WHAT WORKING FROM HOME 1 YEAR STRAIGHT HAS DONE TO MY STYLE

Some of us were lucky enough to be able to work from home in the past year. That meant a lot of comfy clothes, even for the ones that dressed at home as they would go to the office (I salute you), even they had days where pyjamas or stretchy pants were the #oodt. Prior to this year, I was going to the office plus university in the heart of London, so my wardrobe reflected that. It was a combination of office with glam-rock, from cotton shirts to mini skirts to silky blouses, to leather pants to sparkly boots, it had everything.

But then I’ve found myself working from home in a small and not glamorous at all city. In the first weeks, I found myself trying to dress as I would go to the office, but that failed terribly. I’ve discovered that I enjoy working from home, but every time I tried to put an outfit together just to stay inside I would end up changing into something extra comfy after 2 or 3 hours. I’ve realized how little I need and how many items from my wardrobe should go to someone else.

Photo by Greta Hoffman

If you are like me and spend most of these days in baggy hoodies, even though you love to style outfits, you might find yourself in a rut after so many days of stretchy fabrics. Or not.

Once going out became allowed again and events started to happen, I started to wear almost only those clothes that would come out for a special event or seemed ‘too extra’.

In a way, I was both in a rut when it comes to styling but also hyped. A rut because I seemed to not resonate with a lot of my items anymore and hyped because I couldn’t wait to go out and put something nice on me, even if it was just a walk in the park. But just putting what you consider to be your ‘extra’ clothes on yourself any time is definitely not style, even though is not a bad approach either (if it makes you happy & confident).

How to redefine your style post-sweatsuits?

1. Major wardrobe clean-up

You’ve heard this many times, but the best way to figure out your style is by looking at what you already own. My strategy is to categories the clothes into:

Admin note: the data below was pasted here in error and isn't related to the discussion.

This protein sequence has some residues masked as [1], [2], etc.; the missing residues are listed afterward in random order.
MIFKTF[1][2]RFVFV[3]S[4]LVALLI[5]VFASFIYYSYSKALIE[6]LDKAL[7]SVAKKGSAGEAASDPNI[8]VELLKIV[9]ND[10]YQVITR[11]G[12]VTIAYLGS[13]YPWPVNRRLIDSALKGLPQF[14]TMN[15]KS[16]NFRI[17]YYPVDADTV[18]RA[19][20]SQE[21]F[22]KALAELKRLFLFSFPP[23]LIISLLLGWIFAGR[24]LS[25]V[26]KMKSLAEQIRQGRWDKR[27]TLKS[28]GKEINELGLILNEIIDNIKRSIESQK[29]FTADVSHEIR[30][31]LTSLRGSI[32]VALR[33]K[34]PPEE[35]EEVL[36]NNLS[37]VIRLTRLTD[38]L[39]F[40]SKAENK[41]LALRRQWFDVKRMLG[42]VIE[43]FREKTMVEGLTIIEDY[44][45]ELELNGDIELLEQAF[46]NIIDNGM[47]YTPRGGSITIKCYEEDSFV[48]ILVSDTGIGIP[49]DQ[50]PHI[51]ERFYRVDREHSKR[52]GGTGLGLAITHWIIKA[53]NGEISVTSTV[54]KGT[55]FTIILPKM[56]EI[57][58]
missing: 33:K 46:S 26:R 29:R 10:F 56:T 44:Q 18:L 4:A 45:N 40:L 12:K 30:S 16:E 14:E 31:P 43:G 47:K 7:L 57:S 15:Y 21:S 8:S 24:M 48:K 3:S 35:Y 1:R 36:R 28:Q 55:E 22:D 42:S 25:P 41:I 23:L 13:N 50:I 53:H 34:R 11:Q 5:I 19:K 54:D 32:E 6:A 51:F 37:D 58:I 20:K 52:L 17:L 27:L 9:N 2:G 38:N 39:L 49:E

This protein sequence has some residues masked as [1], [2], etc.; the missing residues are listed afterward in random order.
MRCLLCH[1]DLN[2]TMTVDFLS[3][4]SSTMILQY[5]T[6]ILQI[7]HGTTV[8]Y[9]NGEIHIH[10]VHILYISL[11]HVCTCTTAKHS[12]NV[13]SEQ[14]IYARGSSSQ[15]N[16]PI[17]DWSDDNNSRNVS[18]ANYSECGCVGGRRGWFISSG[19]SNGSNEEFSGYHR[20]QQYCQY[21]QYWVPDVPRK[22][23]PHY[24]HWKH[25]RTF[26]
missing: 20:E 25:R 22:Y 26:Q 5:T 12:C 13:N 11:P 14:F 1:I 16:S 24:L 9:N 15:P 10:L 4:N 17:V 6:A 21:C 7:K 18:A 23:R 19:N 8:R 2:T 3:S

• I love them (quality items)
  • I wear them often
  • Home + Pyjamas wear
  • I didn’t wear them in 3+ years / hate them- to give away / sell
  • Degraded- to make cleaning rags

There are always those items that are a maybe, and my advice is to never keep all the maybes, just one or two so that you can test and see if you will use them if another year passes and you didn’t use them say goodbye.

Now you are left with what you actually like and enjoy wearing which should determine the base of your style, it might not be a lot of items, but you should be able to spot a direction. What prints do you see repeating? Flowers, geometric, multicolour or plain? Are you a jeans + tee fan? Or you are more into skirts? Find your preferences.

Photo by Skylar Kang

2. Add some spark

Now that you have the base of your style, it should be easier to determine what else is missing. If you are into accessories have a few that can transform your outfit from a casual one to a more formal one. Play and test to see what you actually enjoy wearing. Might be big earrings or lots of necklaces or a scarf. If that’s not your cup of tea you can invest in some statement shoes that will light up your outfit.

3. Have fun

You should enjoy this process and not stress about it. Your style is always changing as are you, this process is just meant to help you understand what you like after a year of pause. Make mood boards if you are into that, save any items, outfits, aesthetics from Instagram, Pinterest, online shops, or other platforms and see if your wardrobe resonates with them.

After a year of sweats, I can say I became a bit more courageous when it comes to dressing, and that looks different for everybody, but I encourage you to explore any type of style, be extra whenever you want because fashion is meant to be fun and help us have a better day, and to end in a cliché life is just too short to wear something you don’t like.

Find me on Medium as well.

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